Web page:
Conservation approaches have been moving away from the idea of “fortress protection” and its Western-inspired understanding of protecting biodiversity. There is increasing recognition that protected area management must draw on traditional knowledge and customary land rights and that consequently, local stakeholders – including Indigenous Peoples and Local Communities (IPLC) – should have a greater say in conservation governance. This trend was clearly confirmed at the UN Biodiversity Conference, COP15, held in December 2022 in Montreal.
Still, much remains to be done. There are interesting and promising examples of IPLC-led conservation schemes or co-management between indigenous groups and the state, for example in the Peruvian Amazon. But research on these examples is still sparse, making it all the more important to investigate what potential they have, what hurdles they face, and how best to support them, so that similar schemes can be repeated elsewhere.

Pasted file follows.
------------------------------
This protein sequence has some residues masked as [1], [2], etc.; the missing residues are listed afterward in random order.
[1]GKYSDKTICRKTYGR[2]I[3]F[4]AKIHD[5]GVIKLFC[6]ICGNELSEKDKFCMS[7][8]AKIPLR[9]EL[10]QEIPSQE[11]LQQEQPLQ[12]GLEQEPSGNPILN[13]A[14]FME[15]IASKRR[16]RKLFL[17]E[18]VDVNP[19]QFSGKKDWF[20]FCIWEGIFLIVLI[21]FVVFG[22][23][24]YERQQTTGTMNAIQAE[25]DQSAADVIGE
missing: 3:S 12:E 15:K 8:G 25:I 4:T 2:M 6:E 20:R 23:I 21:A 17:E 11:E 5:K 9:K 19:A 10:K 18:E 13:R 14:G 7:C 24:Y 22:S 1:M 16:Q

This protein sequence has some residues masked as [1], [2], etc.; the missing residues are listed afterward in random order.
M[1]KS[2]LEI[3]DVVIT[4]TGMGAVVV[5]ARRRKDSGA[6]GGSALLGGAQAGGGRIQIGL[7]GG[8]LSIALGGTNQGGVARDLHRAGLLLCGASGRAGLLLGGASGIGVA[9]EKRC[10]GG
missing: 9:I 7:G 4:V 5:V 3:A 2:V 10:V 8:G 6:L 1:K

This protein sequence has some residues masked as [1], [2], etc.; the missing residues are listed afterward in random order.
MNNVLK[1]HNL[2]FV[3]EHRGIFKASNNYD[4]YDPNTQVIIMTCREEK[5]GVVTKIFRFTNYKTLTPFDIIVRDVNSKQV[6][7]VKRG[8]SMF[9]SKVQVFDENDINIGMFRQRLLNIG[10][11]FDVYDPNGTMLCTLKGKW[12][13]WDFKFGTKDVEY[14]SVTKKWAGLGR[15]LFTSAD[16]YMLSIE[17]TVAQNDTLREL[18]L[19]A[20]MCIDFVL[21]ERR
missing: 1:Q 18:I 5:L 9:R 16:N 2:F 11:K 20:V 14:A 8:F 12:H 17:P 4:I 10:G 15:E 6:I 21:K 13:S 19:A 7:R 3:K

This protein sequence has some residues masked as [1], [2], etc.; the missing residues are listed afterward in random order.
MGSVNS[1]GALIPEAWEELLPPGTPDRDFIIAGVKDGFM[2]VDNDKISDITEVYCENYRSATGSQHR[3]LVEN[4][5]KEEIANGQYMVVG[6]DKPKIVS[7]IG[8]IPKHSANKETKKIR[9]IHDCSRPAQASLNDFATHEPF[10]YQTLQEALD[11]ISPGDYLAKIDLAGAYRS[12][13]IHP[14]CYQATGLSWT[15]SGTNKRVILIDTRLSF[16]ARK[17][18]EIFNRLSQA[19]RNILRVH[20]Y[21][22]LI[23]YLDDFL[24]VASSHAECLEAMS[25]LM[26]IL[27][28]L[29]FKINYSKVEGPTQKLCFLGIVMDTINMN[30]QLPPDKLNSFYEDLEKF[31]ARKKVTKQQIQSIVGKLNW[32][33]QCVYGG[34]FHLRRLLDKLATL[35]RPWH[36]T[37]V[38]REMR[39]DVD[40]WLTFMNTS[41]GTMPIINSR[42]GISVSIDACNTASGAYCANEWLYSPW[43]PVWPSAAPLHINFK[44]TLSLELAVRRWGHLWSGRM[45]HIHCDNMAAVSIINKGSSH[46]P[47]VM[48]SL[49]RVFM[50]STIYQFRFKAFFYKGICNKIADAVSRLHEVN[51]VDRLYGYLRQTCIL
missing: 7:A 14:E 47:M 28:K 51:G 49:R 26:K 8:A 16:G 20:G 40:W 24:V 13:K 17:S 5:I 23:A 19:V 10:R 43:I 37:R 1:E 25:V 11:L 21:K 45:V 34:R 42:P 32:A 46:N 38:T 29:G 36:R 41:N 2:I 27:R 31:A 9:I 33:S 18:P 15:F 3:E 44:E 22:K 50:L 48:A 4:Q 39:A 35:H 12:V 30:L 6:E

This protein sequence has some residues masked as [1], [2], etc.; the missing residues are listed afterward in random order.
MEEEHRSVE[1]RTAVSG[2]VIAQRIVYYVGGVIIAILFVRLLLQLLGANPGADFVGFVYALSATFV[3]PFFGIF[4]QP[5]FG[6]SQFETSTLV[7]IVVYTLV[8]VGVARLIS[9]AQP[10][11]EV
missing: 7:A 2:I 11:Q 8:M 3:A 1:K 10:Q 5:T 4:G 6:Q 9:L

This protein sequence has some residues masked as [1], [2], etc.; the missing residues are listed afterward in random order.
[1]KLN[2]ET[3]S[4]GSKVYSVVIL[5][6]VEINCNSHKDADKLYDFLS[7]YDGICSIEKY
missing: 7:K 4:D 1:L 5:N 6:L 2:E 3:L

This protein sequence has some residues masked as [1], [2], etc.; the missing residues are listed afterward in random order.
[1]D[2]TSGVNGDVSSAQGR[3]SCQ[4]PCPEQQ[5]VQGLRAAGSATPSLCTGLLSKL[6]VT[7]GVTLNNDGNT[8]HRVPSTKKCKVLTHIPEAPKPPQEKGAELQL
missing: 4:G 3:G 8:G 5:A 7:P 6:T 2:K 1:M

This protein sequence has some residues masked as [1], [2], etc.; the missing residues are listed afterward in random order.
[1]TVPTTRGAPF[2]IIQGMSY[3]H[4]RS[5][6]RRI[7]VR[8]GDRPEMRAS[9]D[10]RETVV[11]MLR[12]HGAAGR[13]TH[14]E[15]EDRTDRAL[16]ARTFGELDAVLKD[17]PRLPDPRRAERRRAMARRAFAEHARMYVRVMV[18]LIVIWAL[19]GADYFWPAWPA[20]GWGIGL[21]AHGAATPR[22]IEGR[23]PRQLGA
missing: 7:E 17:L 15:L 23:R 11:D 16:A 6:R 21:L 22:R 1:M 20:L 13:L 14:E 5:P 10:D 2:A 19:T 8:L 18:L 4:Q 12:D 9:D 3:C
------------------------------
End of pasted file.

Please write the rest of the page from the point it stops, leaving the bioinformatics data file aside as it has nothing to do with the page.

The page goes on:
The overall aim of this interdisciplinary project is to examine the potential of IPLC-led governance schemes to contribute towards more just conservation. Jointly implemented by CDE and the Wyss Academy for Nature, it will draw on transdisciplinary case studies from the Peruvian Amazon to identify leverage points that can inform the design of further IPLC-led governance schemes, also in other forest frontier contexts such as in Madagascar and Laos.
Specifically, the project aims to
Wyss Academy for Nature
Dr. Sarah-Lan Mathez-Stiefel
Prof. Dr. Julie Zähringer